When I left for work yesterday morning, I was a little worried about Nemo, the aptly named runt of the baby barn swallows living on our patio. He had managed to get out of the nest and was lying on the concrete. I put him back in the nest with the others, but he was having trouble even standing. I hoped he was just “playing dead.” But when I returned that evening, I could tell immediately that he hadn’t survived the day. I don’t know if he was injured from falling out of the nest, or if he was just too small, and mama bird only fed the stronger ones. Either way, I felt horrible. When I removed his body from the nest, the strongest baby – the one that flew into the pond – flew off. His mom followed him, so I hope he was strong enough to survive on his own. The fifth bird was nowhere to be found. After having a proper burial (hey, I even buried my pet fish as a child), we found the missing baby bird laying dead just off the edge of the patio. He must have died a day or two before without us realizing it. The two that remain in the nest are getting stronger and stronger, and I bet they’ll fly off soon. I guess 3 out of 5 is pretty good odds in nature, but I still wish I could have saved them all.
Ok, to try and make a long story short, we’ve “rescued” the baby barn swallows about four times since my previous post. Maybe we should just let nature take its course, but I can’t watch as the babies tumble out of their nest and sit helplessly on our concrete patio, unable to fly. So yesterday evening I made them a nest on the patio with a beach towel, because 4 of the 5 babies were back on the ground. Without Jerod’s help, there was no way I could put them back in their nest.
In an attempt to get the little guys in their new nest, the biggest one took off … toward the pond. I chased after him and watched as he landed right in the middle of the pond – head first. I watched in horror thinking I’d killed this innocent creature, but after many long seconds he started flopping across the water in the opposite direction. He finally made it to a rock just off shore, and I contemplated if I should just leave him be. Then I realized he wouldn’t have a chance without his matured wings or mother. So I walked around the pond and contemplated again what to do. I could use the glove, but if I didn’t get a firm grip he’d jump back in the water. So I reached out and grabbed him in with my bare hand, wrapped him in a small towel, and took him back to my patio and put him in the “nest” with the rest of the birds.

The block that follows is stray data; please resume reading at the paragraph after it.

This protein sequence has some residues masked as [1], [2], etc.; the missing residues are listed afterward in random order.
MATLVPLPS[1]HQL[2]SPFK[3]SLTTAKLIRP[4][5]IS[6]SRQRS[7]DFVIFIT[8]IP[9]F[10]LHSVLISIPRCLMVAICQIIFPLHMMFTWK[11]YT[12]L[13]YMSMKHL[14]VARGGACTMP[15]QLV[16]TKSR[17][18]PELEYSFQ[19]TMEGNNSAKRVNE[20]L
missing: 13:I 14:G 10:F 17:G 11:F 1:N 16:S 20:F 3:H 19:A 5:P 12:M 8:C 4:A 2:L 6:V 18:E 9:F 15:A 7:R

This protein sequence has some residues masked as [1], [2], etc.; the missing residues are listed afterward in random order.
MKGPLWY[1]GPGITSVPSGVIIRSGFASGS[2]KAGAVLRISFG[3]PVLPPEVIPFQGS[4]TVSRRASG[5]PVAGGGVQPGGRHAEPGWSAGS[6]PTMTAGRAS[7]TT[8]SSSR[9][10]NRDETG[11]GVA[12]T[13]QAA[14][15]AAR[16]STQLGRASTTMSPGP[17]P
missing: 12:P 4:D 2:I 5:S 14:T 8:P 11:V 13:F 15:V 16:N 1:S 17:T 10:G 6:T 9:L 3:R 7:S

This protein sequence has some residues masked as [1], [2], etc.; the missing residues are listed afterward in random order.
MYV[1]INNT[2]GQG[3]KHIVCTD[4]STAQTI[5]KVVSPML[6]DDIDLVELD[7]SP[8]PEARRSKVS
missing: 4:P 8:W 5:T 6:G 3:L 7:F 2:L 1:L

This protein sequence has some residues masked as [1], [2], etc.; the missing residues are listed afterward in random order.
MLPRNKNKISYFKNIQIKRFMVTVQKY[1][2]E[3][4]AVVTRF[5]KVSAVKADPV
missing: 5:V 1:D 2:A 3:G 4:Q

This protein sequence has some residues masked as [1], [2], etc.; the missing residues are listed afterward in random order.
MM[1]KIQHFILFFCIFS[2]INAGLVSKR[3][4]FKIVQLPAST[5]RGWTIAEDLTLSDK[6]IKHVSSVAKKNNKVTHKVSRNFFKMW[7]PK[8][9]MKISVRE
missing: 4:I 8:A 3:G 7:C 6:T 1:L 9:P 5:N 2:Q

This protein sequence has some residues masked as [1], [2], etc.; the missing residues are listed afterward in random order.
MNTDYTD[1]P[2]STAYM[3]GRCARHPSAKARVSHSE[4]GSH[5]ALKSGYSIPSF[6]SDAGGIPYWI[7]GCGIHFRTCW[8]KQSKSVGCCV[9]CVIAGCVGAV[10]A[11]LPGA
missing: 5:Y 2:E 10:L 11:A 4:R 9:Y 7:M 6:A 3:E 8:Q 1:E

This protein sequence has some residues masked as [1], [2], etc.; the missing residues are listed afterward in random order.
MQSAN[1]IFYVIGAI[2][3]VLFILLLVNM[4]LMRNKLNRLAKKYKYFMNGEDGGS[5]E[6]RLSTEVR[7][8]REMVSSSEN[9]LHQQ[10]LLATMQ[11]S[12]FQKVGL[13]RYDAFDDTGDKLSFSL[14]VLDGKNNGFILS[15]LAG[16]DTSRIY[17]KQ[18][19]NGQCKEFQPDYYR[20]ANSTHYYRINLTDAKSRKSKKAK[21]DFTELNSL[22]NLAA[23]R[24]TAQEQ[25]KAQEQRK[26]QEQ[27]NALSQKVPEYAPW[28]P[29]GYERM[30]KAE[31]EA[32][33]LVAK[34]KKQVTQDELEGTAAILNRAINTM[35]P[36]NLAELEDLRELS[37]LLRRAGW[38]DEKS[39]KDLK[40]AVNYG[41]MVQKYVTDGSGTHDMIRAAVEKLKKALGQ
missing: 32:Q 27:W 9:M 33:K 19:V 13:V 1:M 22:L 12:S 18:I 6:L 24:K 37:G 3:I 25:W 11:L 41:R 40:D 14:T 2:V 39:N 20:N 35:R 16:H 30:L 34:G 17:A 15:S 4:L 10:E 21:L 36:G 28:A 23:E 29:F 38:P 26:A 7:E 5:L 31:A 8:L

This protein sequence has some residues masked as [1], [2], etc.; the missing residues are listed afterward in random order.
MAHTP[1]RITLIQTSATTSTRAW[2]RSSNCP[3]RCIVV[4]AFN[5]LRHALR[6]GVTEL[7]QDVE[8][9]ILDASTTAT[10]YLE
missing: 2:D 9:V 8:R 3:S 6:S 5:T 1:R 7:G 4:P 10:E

As of this morning, all 4 were still in the new nest, and mama bird had been flying by with pre-digested food for them. They get so excited every time she comes! This photo is much cuter than the one I’d previously taken … so I’m sharing yet another barn swallow photo with you today. And possibly again tomorrow.
Yesterday morning I went outside to water my flowers, and a few seconds later I was frantically waking Jerod up. One of our baby barn swallows had fallen about 12 feet out of its nest onto our concrete patio. Since it wasn’t moving I was sure it didn’t survive, but when I got closer I saw that he was still breathing. So Jerod very willingly crawled out of bed, grabbed some flip-flops, work gloves, and a step-ladder, and we coaxed the baby into his hands to return it to the nest. It took quite a while to figure out how to pick it up and slide it into the nest without harming it, but a few minutes later the mamma bird was back at the nest, and all the babies were chirping away like nothing happened.
This is the second year we’ve had barn swallows make a nest on top of the dryer vent on our patio. A couple of days ago at least two babies hatched. They’re so tiny – their heads are about half the size of a thimble! Can you see the little wisps of hair on the top of its head? (Those white feathers are part of the nest, not the bird.) Every time we venture onto our patio we’re dive-bombed by the overprotective Mom and Dad.